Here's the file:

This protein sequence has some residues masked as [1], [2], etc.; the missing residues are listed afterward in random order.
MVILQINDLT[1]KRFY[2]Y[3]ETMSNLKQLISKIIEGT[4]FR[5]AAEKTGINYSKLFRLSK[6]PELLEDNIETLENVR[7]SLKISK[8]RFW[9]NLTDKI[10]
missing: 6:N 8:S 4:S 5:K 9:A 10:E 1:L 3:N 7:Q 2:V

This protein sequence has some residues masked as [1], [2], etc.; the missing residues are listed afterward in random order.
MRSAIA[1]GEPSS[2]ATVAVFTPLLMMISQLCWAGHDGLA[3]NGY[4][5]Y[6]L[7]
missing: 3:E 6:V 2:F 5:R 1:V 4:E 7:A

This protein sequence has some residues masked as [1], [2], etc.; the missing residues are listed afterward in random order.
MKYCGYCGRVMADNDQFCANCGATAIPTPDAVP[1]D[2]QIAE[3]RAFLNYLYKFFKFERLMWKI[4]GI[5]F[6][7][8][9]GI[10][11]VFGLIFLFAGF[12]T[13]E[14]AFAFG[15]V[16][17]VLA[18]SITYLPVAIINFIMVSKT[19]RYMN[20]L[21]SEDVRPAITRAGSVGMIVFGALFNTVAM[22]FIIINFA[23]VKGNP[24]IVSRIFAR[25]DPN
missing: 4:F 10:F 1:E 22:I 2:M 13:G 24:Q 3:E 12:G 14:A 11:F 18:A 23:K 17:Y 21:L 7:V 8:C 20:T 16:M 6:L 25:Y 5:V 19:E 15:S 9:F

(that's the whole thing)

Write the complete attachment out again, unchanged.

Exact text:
This protein sequence has some residues masked as [1], [2], etc.; the missing residues are listed afterward in random order.
MVILQINDLT[1]KRFY[2]Y[3]ETMSNLKQLISKIIEGT[4]FR[5]AAEKTGINYSKLFRLSK[6]PELLEDNIETLENVR[7]SLKISK[8]RFW[9]NLTDKI[10]
missing: 6:N 8:S 4:S 5:K 9:A 10:E 1:L 3:N 7:Q 2:V

This protein sequence has some residues masked as [1], [2], etc.; the missing residues are listed afterward in random order.
MRSAIA[1]GEPSS[2]ATVAVFTPLLMMISQLCWAGHDGLA[3]NGY[4][5]Y[6]L[7]
missing: 3:E 6:V 2:F 5:R 1:V 4:E 7:A

This protein sequence has some residues masked as [1], [2], etc.; the missing residues are listed afterward in random order.
MKYCGYCGRVMADNDQFCANCGATAIPTPDAVP[1]D[2]QIAE[3]RAFLNYLYKFFKFERLMWKI[4]GI[5]F[6][7][8][9]GI[10][11]VFGLIFLFAGF[12]T[13]E[14]AFAFG[15]V[16][17]VLA[18]SITYLPVAIINFIMVSKT[19]RYMN[20]L[21]SEDVRPAITRAGSVGMIVFGALFNTVAM[22]FIIINFA[23]VKGNP[24]IVSRIFAR[25]DPN
missing: 4:F 10:F 1:E 22:I 2:M 13:G 24:Q 3:E 12:G 14:A 11:F 18:A 23:K 17:Y 21:L 7:V 8:C 20:T 16:M 6:L 25:Y 5:V 19:E 15:S 9:F